My Breakup Story – Goodbye to Farrier Don
Your Horse's Hooves are In Your Hands
As President of Cavallo, one of the most interesting parts of my job is the personal stories you all share with me about your experience with caring for your horse’s hooves. The process of transitioning from shod to barefoot or making a change from one farrier to another is fraught with a variety of emotions and tumultuous growing pains. Whether you want to improve a condition or prevent an ailment, your involvement in the treatment of your horse’s hooves is imperative to your horse’s success.
Remembering "Don", My First Farrier
Years ago, as a new horse owner, I imagined that my farrier would be the saviour who would spare my horse from lameness, disease, contracted heels, thrush, seedy toe and all those other horrible afflictions! When my first farrier arrived on my property he had an air about him like he knew something no one else knew. I imagined he had just been breaking a feisty colt. For right or wrong, I immediately looked up to him. “Don X” was a man’s man.
Intimidated by Lack of Knowledge
I remember getting tongue-tied. Honestly, I am a woman with a university education and yet I felt unable to speak. I felt confused and vulnerable. He sauntered slowly around my horse, Rocky. He grunted, hummed and hawed. All of these expressions seemed extremely important. Then, in what appeared to be definitive conviction, he got to work – with “big man” tools, clanging metal to the hissing fire of his forge. It was an awesome evocation of respect. That is, until I began to understand the procedure, do my homework and ask the pertinent questions.
This is when my skepticism replaced esteem. If Don had answered any of my questions with something more than patronizing condescension, I would have backed off. Instead what he said was, “Carole this is man’s work. You leave this business of the horse feet to me – you just get your butt in the saddle and ride”. I felt insulted. This was not the educated answer I was looking for.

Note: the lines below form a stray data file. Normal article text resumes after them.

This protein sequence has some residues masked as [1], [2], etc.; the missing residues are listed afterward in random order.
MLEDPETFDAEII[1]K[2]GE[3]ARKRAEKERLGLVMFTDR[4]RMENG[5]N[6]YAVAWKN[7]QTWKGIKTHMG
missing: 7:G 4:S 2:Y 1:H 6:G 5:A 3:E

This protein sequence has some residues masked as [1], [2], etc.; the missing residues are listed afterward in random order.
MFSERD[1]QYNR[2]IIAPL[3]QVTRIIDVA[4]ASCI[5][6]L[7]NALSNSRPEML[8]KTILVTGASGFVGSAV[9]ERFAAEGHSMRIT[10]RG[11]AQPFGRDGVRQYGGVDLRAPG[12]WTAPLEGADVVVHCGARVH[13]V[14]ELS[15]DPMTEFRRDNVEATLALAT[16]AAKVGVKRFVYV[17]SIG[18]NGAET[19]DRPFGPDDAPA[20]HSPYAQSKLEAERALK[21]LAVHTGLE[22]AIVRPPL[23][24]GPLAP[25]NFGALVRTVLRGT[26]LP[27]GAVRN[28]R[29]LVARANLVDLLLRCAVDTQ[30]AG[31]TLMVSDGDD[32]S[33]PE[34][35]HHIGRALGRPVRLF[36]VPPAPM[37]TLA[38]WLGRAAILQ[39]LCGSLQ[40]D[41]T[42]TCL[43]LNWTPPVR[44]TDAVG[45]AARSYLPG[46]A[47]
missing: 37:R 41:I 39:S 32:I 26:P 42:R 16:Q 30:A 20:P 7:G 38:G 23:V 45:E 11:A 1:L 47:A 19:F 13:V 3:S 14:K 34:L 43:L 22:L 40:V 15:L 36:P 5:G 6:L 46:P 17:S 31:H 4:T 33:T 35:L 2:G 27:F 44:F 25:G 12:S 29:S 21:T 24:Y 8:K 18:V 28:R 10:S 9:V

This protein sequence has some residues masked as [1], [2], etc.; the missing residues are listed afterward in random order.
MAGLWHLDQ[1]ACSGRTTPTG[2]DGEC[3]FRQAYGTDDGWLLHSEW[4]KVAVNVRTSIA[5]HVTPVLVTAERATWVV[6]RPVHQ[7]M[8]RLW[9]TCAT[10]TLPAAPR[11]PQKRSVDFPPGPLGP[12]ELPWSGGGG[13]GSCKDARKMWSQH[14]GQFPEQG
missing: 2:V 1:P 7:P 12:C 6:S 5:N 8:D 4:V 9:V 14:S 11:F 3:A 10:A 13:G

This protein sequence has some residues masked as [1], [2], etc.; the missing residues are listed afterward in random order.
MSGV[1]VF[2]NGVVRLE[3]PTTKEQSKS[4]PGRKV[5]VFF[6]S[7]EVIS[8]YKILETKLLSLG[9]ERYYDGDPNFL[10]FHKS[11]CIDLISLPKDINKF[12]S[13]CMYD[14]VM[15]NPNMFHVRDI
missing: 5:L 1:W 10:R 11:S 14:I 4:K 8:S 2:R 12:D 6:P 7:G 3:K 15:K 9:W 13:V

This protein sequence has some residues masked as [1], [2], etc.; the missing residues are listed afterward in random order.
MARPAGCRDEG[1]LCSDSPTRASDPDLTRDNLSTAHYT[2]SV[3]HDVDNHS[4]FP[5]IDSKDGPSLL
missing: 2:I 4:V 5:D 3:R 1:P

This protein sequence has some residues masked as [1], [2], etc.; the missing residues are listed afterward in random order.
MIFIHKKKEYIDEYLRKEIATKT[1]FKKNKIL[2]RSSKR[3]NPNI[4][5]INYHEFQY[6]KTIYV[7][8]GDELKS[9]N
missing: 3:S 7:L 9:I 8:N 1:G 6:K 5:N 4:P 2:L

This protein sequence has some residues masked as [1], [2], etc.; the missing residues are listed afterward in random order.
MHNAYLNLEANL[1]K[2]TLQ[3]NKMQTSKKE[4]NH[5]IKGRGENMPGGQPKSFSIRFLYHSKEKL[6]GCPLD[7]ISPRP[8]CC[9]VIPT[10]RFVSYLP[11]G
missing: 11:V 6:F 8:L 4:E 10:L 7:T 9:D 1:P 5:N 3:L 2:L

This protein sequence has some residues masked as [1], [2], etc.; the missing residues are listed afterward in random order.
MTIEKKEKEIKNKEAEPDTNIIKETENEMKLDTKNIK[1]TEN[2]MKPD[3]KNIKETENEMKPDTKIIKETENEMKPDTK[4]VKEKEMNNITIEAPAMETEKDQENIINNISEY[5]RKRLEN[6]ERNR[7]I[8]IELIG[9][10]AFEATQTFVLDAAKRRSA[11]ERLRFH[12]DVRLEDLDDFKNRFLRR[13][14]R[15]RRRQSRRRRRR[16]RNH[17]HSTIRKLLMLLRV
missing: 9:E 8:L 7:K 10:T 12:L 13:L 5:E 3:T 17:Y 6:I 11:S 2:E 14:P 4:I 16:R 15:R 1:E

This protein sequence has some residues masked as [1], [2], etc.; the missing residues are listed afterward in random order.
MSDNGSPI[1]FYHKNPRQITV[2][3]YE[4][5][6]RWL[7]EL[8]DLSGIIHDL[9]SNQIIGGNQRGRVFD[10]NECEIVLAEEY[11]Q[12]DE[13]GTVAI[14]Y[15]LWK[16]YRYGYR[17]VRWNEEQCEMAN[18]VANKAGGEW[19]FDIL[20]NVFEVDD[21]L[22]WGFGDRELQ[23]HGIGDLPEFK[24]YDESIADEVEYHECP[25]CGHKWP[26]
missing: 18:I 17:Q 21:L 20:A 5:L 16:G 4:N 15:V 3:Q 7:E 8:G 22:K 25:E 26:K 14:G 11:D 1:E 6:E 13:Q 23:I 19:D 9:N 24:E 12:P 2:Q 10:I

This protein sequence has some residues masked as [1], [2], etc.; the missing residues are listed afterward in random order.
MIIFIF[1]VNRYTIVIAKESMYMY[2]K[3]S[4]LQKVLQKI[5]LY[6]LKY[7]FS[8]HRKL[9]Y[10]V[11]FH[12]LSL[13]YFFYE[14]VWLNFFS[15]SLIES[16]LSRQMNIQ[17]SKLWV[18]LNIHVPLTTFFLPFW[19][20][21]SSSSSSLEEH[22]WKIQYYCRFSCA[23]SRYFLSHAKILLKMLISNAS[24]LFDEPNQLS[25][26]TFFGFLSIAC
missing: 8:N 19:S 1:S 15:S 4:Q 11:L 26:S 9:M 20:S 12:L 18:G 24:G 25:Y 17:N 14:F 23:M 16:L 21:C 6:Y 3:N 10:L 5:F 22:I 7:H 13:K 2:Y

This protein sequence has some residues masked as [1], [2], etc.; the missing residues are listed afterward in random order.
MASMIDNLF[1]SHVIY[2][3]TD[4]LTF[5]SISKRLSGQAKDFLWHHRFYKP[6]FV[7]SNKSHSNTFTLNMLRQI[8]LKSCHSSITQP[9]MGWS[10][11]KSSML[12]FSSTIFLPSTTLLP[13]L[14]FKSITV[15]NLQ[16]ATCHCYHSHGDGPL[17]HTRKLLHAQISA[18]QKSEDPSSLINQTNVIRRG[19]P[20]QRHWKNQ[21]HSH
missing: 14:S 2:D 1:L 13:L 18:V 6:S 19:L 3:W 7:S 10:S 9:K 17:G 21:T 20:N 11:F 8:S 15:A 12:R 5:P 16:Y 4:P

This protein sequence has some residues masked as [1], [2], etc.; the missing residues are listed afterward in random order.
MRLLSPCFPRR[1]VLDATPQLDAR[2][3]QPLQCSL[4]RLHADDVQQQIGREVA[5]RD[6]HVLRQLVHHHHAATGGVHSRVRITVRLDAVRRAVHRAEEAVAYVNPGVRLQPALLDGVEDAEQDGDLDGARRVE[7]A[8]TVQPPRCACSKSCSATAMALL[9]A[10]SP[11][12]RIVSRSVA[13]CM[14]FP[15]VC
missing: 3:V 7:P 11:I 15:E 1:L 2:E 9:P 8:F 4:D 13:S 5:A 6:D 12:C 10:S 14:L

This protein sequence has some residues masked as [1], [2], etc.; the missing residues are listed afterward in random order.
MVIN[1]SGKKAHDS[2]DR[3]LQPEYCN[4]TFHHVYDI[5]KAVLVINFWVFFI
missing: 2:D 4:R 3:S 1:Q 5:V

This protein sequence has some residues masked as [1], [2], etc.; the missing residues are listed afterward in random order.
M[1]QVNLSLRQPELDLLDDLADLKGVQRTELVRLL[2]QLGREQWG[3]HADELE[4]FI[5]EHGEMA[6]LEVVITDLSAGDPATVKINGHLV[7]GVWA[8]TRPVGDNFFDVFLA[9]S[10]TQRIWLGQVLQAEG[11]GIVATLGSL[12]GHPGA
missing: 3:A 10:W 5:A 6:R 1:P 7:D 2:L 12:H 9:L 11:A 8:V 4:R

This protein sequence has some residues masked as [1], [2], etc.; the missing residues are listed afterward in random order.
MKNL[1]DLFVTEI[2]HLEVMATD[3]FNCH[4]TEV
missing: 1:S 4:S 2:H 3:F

Asking Hard Questions and Trusting Your Gut
Sometimes there is just no easy way. Back to the books I went, through diagrams and veterinary manuals. I remember pouring over hoof care textbooks and, even then, it made my mind feel soft and mushy like scrambled eggs – so much scientific data! Maybe Don the Farrier was right? Maybe I should just get in the saddle and ride. The thing is, when certain doors open to unveil a compelling new direction, there is no turning back.
I attended seminars. The leg and hoof dissections left me washing blood and putrid stench off my skin for days. I joined and promoted communities of like-minded advocates. Ultimately, I was rewarded with understanding. My line of questioning to Don was indeed valid. I viewed Don’s work with increased scrutiny. Big ‘wows’ in the hairline, one side of the hoof consistently higher than the other. Don’s right side was stronger than his left, which resulted in more horn off one side of the hoof than the other, as he worked his way around. This meant imbalances and asymmetries because he would work from one front around to the hind and then up to the other front. So, the high side was on the opposite side of the horse.
Excuses Aren't Comforting for Your Horse
Underslung heels? Oh, ok, he’d propose fixing those by extending the metal shoes behind so that the heels grow into them. It never works because the entire hoof grows, not just the heels. Contracted heels? Oh, ok, we’ll just widen the shoes a smidge, as if a ½ cm wider shoe would create a wider hoof. But, anyway, can’t do it too much or they will step on the overhang and pull the shoe off. Shoe pulled off? We’ll just hammer eight nails in, and make sure the last ones are right at the back.
I’d question, “But Don, it’s not working – my horse still has contraction, is underslung, imbalanced and moves stiffly.”